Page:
You mentioned that when you mastered the recent Bob Marley compilation that you bypassed the mastering console. In another thread you said it would be best to bypass that mastering console in the case of the Beatles albums. So this is two-part question:

1. What is a mastering console and what does it do?

2. When would you want to use it and when wouldn't you?

I realize in your case we would be talking about an analog console and not some Sonic Solutions console or some other DAW.

Well I'm certainly not Steve, but this is a fairly straight ahead question. A mastering console is basically like a recording console but smaller and designed for mastering. It's basic function is to control and process the source material before presenting it to the master recording device, whether digital or analog. For stereo analog mastering, there would generally be a couple of faders to control the incoming level of the signal, as well as equalization, possibly compression, and sends and returns for outboard processors. One can bypass the console to eliminate it's effect on the signal if desired. To do this means that the signal may have to be controlled by other means. For example, supposed the level of the master tape is deemed too low. Since the console is bypassed, there is no easy way to increase the level, so the output of the playback tape deck might have to be increased. Generally the input and output levels of studio equipment is pre aligned and not varied. Of course, this is not a rule etched in stone. The same would go for eq. If eq is deemed necessary by the mastering engineer, you either have to go through the console or patch in an outboard equalizer.

This is the same concept as bypassing the recording console in search of better sound. Many people will take a microphone, run it through an external preamp, and hook it right up to the tape deck, hence bypassing the recording console. While this eliminates a lot of options for control, it also bypasses a lot of electronic circuitry which can have a degrading effect on the signal. Of course one has to go through the console for mixing. When you look at a signal flow schematic for a recording console you'd be surprised how many active components you go through. Some consoles might have 20 amplifiers or more between mic and tape recorder. Many audiophiles would cringe at adding 1 extra amplifier to their systems, so you can see why the premise of console bypass has appeal.


Doug is right. Although the mastering console I use is very purist in approach, if I don't need it, I don't use it. In the below picture you see a bunch of stuff on the console. Normally I don't use most of it but in the below right part you see (by Kevin's arm) four big knobs, green and red. That is the main mastering console; left and right level controls set up in an "A&B" configuration for easy switching between two different volume set ups.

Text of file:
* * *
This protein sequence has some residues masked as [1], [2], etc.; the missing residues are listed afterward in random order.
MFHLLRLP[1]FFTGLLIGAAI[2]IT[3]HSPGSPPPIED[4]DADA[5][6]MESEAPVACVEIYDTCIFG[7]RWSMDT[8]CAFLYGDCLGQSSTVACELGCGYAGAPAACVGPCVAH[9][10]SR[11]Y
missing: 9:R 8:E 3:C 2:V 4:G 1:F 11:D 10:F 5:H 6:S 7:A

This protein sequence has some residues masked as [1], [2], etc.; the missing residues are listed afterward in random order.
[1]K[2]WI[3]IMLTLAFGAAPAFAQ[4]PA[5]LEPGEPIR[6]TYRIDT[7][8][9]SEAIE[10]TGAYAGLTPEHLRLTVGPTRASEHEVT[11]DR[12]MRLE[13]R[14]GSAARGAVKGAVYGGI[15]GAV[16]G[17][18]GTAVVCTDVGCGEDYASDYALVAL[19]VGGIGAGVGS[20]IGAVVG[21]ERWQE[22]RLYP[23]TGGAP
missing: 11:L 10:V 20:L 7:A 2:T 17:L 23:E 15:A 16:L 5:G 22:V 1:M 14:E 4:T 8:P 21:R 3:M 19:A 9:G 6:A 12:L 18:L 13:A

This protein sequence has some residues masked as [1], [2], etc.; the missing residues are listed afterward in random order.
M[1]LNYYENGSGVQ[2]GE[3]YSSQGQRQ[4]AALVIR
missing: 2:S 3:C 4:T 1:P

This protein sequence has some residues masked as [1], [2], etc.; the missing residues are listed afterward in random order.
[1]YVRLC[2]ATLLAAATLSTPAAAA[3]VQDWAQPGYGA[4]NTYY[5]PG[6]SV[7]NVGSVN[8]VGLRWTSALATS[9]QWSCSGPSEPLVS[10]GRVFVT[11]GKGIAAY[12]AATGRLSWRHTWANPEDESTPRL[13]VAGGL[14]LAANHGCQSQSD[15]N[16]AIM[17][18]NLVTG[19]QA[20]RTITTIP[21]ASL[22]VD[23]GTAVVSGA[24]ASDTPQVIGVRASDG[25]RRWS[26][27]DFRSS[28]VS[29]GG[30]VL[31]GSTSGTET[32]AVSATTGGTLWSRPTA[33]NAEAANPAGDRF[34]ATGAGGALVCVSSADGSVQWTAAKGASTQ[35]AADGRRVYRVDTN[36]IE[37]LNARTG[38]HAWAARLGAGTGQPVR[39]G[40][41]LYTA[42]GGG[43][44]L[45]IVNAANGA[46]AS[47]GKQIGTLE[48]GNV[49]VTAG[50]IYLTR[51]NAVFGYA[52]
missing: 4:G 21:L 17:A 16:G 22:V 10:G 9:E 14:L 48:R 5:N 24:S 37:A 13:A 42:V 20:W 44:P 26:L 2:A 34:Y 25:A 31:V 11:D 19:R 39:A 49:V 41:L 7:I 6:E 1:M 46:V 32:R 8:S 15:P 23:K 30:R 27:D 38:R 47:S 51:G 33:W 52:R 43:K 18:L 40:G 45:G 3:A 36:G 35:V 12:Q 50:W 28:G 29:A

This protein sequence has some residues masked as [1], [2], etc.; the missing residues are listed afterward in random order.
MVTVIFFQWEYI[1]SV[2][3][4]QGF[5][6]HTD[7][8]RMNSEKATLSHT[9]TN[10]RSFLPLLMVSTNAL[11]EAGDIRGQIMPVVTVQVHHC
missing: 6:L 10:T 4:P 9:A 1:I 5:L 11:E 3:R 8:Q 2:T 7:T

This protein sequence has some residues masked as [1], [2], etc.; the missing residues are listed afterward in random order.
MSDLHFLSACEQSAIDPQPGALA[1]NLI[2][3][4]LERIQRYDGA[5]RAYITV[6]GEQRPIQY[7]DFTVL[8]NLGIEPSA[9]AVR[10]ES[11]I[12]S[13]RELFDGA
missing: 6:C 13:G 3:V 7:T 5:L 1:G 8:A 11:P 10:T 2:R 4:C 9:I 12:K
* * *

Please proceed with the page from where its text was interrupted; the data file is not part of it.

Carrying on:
When I mastered the "Who's Next" that everyone seems to love here, I bypassed the console at Bruce Botnick's DIGITAL MAGNETICS studio and used the analog playback tape machine itself to set the correct levels of the songs and I also used it to fix a few EQ problems. So, I could get a "level corrected" and EQ'd signal directly to the A to D converter without any other sonic manipulations. It's a pain but the end result is sometimes worth it!

Please note that the mastering console at AcousTech sounds really wonderful and it's just the purist in me that wants to bypass it at all. How good does this mastering console really sound? Well, every LP and 45 RPM lacquer I've ever cut with Kevin Gray at AcousTech uses this mastering console and I think you will agree that the disks sound pretty amazing!

If there was only one artist Steve would like to be able to master…it would be?
The Beatles.

That said, and knowing you like all kinds of music, does it matter to you what you are mastering? In other words, are you objective or do you take a different approach when mastering an artist you like as opposed to one you don't?
In the case of a favorite group, I'll take the mix that sounds the best to me, mono or stereo. Example: "Can't Buy Me Love", or "I Want To Hold Your Hand". Both stereo mixes are very weak. The mono's however, really kick ass. Amazing difference. I do find, however, that whether I like the artist when I begin, after listening to their work over and over, I always find SOMETHING to like about them.

I approach mastering everything in the same way, actually. Music is music, and it must sound the best it can (to me). What I do make a choice on, is what is the actual (IMO) most important element of the song. The drums, bass, vocal, strings, etc. I concentrate on giving the breath of life to one thing, and, if I'm lucky, other things start to fall into place. If I'm not lucky, I pick what I think is the most important thing and try to work with that alone...Example: Creedence. Impossible to get the vocals lifelike and the music lifelike because of the way most of the things were mixed. Since the Fantasy folks chose to "crisp up" the music/drums on their regular CD's, I chose on the DCC stuff to make the vocals less harsh and more lifelike. To me it works, but the percussion suffers. Oh well...

What about when you do independent projects for other companies (like Razor & Tie), do you take whatever tape they hand you or do you only do it the Steve Hoffman way?
I never use "whatever tape they give me". I always request exactly what I want. Whether they send me the original, or I get a DAT or an analog safety, it's always the version that I request. Never had a problem, but I've had to send stuff back many times before I received the correct version...